Septembrer 11 will drive more companies to fractionals, more charter, less commercial business travel. More corporate aircraft, more personal aircraft.
The inspection of baggage and freight will drive belly freight into the cargo carriers. They will do fine in this new world.
These things are not a matter of give backs, they are a matter of fundamentally changing the way of business for majors. They cannot fight the niche players the way they are trying.
I'm not sure I totally agree. The tradegy that happened on 9/11 is a situation that has never happened before in this country, and its impact will be hard to predict for the airline industry. IMO, as consumer confidence grows in the economy and also in the airlines and their security, so will the airlines start to return to their previous levels. They understand that you can't make money by shrinking your business. Eventually passengers will return. The fractionals are taking off;but, where is their security? You just jump out of your car into the a/c. Business travellers, whom are the bread and butter of most airlines, will return soon.
Turbos7, do more homework before telling someone about the airlines. SWA is not the only airline not layingoff pilots. AirTran is not only keeping it's pilots but also HIRING. I am sure with a little more homework, we could find others doing the same. If SWA is your goal and the ONLY one you would go to, fantastic, and good luck, however keep your options open. you never know.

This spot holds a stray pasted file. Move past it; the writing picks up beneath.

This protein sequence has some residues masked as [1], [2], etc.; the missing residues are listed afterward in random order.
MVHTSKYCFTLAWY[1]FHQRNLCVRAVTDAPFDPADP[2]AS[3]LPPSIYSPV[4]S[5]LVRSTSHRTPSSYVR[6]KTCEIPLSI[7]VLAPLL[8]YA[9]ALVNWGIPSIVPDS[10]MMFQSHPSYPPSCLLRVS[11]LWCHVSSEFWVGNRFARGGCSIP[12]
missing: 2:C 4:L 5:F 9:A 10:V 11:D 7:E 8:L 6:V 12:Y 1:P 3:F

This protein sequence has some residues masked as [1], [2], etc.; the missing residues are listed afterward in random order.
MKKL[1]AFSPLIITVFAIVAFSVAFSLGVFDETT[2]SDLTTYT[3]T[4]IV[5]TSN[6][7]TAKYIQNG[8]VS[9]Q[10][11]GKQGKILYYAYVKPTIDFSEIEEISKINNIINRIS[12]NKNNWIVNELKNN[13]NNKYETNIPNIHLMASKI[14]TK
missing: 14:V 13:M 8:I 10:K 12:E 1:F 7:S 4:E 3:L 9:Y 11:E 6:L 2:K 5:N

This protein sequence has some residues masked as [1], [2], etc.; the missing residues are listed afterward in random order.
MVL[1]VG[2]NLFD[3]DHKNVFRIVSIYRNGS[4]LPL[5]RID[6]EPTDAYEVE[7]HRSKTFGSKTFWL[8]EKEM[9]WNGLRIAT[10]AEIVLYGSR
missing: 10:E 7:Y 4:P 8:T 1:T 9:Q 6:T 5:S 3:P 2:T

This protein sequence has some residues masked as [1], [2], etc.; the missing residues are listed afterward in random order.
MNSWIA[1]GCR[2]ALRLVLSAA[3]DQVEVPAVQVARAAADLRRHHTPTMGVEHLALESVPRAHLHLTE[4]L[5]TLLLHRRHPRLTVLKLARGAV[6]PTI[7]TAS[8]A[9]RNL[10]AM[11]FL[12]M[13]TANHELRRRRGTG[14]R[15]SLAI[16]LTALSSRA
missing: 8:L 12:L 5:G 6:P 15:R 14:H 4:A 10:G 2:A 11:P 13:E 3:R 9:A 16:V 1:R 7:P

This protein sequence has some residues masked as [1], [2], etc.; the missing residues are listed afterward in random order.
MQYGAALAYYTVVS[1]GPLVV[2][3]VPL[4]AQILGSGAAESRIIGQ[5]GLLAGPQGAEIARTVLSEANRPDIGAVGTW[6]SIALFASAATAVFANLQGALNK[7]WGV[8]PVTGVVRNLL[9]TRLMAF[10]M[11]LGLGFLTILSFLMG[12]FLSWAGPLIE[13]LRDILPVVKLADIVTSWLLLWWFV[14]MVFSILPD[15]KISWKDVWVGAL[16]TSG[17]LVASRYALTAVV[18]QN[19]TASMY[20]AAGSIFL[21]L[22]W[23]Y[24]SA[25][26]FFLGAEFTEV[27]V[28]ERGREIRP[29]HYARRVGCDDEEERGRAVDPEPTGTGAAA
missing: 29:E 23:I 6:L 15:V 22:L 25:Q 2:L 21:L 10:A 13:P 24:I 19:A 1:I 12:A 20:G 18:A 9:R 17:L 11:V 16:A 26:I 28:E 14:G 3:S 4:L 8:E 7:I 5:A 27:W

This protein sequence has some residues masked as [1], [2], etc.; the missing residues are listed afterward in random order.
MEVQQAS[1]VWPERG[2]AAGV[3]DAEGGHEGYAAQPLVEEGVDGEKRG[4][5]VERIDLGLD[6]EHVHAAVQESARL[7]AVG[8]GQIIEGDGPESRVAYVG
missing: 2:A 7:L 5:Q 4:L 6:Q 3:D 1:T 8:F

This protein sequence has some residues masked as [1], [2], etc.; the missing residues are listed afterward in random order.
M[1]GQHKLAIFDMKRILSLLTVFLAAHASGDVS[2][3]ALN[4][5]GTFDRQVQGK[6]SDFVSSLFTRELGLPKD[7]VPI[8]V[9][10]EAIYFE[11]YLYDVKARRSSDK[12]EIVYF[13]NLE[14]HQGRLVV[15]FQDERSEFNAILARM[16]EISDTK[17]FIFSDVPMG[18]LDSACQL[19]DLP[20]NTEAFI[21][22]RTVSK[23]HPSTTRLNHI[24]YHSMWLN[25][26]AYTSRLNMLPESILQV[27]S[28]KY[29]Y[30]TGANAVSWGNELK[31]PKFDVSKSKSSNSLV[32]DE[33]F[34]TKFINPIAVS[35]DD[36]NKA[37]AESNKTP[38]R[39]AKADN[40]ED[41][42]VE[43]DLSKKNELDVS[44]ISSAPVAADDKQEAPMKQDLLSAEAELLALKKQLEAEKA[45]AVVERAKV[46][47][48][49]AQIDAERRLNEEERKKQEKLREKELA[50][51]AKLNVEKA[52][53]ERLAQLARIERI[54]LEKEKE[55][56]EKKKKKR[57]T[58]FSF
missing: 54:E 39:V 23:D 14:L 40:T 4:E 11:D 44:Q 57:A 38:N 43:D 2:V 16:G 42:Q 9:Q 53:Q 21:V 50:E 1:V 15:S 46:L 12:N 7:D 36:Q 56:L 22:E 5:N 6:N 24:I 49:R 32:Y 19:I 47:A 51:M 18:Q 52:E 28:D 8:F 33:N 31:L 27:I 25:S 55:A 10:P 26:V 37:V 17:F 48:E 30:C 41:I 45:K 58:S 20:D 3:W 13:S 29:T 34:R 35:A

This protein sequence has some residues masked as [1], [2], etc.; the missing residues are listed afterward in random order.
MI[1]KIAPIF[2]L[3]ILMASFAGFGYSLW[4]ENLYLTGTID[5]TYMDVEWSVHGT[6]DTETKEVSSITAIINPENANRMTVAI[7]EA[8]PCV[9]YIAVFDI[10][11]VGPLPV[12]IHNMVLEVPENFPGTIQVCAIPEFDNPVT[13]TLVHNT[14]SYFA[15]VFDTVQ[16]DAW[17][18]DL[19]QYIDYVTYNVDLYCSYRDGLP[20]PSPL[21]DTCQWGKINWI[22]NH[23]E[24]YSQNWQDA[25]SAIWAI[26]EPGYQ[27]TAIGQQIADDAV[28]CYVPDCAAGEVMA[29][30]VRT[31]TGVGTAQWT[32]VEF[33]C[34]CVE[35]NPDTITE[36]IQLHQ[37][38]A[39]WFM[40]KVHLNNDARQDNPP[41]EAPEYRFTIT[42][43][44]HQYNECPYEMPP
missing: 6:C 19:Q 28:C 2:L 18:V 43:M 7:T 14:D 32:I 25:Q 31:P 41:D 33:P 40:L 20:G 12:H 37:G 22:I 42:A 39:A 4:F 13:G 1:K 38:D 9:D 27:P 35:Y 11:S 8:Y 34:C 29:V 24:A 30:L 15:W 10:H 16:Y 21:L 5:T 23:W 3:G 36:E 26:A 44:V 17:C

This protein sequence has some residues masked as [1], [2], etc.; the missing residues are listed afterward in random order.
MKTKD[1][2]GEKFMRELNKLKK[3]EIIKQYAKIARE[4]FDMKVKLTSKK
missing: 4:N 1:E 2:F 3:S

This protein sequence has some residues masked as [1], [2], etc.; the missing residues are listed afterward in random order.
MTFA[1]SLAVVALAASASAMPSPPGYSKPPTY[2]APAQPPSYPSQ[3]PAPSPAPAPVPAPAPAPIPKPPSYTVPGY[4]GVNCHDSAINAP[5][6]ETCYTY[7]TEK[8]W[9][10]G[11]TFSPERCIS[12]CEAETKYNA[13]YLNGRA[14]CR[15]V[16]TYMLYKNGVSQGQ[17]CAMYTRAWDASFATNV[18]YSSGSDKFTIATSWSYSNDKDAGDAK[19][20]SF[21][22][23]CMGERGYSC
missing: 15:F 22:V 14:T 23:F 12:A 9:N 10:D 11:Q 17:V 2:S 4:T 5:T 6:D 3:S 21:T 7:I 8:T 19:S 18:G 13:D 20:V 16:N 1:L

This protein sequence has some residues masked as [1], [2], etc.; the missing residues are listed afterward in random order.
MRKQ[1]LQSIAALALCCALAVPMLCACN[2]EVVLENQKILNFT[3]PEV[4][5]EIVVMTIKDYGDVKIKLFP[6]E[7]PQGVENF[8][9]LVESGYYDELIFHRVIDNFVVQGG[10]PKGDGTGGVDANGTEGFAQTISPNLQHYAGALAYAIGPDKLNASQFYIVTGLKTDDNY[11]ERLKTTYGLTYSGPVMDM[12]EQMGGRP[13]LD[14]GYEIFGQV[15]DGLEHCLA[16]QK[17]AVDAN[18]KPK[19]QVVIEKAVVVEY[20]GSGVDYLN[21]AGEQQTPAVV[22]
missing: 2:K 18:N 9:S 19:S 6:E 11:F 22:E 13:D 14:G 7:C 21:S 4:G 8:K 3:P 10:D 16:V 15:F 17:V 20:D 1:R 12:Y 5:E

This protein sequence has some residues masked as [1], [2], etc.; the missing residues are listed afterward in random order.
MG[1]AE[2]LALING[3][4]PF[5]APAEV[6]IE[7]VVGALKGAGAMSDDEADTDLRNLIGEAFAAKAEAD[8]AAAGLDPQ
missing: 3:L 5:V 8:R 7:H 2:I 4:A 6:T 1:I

The point is that there are so many variables at play now, the return to the past normal is somewhat unlikely. Certainly not impossible, just unlikely...
To draw a parallel picture, think of it like TV. Once there were some majors. They divided up the market. The one with the best market share won and had the best opportunity for profit. Today, that same network may have the same market share against the competitive majors. The problem is that they have all these niche players that have taken a piece of the pie. In short, the basic determination of who is now a major has changed. They are still a major, may have the same market share against the guys they consider majors, but, their share of over all has changed.
Ask United how quickly business travel can go away. This is a consumer business,,, they just do not come back because they do not have any other way, they come back because there are changes. Changes like airline personnel realizing that the customer pays the bills. Seats that have some leg room. Service. Something like SWA found out along time ago.